Why then do multilateral institutions bother to negotiate such unsustainable “deals”? First, every broking house has a “managerial incentive” to “close” deals. Never mind if they unravel subsequently. Second, cultural cleavages between ancient civilisations and “modern” States create mutual mis-assessments of the degree of consent and the leeway for subsequent rethinking behind formal agreements. Third, modern institutions are prone to use a “template” methodology for assessing conformity and consensus. Whilst templates reduce the time and cost of decision making by enforcing standardized conformity, they miss the contextual signals indicating covert dissent; misgivings or simply lack of “buy in”.

The near universal business model today is the one based on neo-liberal economic precepts and political architecture. Prior to 1990, Soviet Russia cocked a snook at this model of development which is embedded in the “Doing Business” publication of the World bank/IFC.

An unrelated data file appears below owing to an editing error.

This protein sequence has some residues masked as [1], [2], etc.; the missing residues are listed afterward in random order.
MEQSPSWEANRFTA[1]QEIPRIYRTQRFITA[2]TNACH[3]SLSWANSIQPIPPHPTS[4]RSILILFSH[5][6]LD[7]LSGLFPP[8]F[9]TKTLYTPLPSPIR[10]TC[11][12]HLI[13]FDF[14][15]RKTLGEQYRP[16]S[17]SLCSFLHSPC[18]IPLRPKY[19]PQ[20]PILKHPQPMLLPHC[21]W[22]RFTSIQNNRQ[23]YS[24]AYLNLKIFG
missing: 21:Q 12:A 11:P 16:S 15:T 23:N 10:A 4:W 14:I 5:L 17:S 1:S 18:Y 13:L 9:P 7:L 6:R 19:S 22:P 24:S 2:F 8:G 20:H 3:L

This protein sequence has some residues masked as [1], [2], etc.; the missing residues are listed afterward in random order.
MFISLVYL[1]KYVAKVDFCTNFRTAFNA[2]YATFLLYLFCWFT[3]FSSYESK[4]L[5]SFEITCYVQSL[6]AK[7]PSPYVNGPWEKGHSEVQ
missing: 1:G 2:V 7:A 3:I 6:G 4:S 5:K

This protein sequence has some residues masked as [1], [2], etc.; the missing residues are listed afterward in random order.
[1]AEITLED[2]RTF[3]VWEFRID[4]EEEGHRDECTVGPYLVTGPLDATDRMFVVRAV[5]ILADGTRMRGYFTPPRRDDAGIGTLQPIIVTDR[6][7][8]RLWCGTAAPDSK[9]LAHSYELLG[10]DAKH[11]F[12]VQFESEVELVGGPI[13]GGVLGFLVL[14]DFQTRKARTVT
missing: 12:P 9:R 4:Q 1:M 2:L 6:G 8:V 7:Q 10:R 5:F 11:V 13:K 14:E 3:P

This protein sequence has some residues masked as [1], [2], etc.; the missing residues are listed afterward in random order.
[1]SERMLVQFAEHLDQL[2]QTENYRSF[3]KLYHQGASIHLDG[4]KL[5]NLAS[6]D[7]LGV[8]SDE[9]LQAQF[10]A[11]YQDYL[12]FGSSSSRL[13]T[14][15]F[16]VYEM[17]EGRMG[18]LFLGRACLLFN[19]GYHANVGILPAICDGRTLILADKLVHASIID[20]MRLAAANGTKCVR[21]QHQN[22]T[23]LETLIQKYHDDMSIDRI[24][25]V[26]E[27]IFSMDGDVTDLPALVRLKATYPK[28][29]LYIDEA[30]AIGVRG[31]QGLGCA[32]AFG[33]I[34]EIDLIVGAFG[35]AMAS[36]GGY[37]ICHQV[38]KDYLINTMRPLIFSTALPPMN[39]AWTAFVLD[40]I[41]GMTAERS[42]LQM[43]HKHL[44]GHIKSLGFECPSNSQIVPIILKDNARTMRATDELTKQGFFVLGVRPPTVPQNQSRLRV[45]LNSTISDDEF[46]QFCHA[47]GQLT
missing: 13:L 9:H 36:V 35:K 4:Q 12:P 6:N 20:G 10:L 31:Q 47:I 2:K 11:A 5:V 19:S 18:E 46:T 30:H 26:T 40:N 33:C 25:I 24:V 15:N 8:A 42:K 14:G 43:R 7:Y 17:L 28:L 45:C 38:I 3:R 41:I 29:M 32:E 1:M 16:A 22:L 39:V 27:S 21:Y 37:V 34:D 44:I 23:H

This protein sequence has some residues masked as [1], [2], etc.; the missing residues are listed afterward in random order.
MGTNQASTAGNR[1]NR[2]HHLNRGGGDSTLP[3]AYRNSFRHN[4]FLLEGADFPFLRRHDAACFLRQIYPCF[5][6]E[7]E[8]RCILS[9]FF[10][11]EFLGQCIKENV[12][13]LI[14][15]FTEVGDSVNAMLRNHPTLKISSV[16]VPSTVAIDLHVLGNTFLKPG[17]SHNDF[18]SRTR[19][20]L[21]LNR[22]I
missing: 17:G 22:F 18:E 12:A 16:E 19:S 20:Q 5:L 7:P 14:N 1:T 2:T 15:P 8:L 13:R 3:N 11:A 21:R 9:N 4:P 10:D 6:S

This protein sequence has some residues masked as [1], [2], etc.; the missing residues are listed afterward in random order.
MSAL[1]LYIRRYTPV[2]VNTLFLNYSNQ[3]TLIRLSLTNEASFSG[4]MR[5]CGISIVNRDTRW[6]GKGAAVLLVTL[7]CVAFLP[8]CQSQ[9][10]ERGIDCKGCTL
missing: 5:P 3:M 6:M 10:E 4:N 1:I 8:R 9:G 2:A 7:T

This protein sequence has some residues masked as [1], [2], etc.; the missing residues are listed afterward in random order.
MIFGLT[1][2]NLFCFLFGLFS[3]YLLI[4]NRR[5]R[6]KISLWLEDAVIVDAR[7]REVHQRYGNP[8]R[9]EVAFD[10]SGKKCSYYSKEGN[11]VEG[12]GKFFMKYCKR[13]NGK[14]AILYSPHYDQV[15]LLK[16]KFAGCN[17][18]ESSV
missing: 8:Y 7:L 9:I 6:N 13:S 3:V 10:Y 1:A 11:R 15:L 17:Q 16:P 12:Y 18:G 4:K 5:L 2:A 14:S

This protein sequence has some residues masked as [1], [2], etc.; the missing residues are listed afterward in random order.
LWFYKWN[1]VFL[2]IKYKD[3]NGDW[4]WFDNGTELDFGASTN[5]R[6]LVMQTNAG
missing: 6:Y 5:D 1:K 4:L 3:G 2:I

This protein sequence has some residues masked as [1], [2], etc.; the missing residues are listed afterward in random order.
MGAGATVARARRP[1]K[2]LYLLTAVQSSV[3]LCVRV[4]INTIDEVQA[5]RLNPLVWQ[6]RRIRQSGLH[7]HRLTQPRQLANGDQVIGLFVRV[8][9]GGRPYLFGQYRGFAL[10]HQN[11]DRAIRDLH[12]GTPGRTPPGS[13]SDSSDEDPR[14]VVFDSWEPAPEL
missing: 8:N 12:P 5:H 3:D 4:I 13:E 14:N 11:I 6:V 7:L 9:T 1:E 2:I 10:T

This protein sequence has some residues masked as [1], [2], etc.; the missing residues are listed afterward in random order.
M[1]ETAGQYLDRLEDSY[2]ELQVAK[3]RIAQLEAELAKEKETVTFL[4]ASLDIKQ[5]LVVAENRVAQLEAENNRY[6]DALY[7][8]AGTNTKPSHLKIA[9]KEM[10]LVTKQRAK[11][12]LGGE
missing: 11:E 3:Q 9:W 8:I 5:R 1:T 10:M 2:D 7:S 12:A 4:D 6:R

Today, it is China which is doing so. Despite growing at more than 8% per annum over the last 33 years; becoming the second largest economy in the world and reducing the level of its poor to 3%, it ranks 96th out of 189 countries in the “ease of doing business”. What explains the mismatch between its achievements and its ranking?

The purpose of this statement is not to undervalue the “Doing Business” publication. Instead, the intention is to show that there is more than one way of skinning a cat as so vividly illustrated by China.

Large, continental economies, like China or India, have options to innovate development solutions, which may not be available for small countries. If an economy is hugely dependent on external markets or foreign investment, the need to “de-risk” its institutional arrangements, in the conventional sense, will be far greater. Big economies can attract business interest, purely on the basis of their vast market potential, without having to go through the hoops of process change to conform to “best practice” institutional norms. The only caveat is that political stability is a must.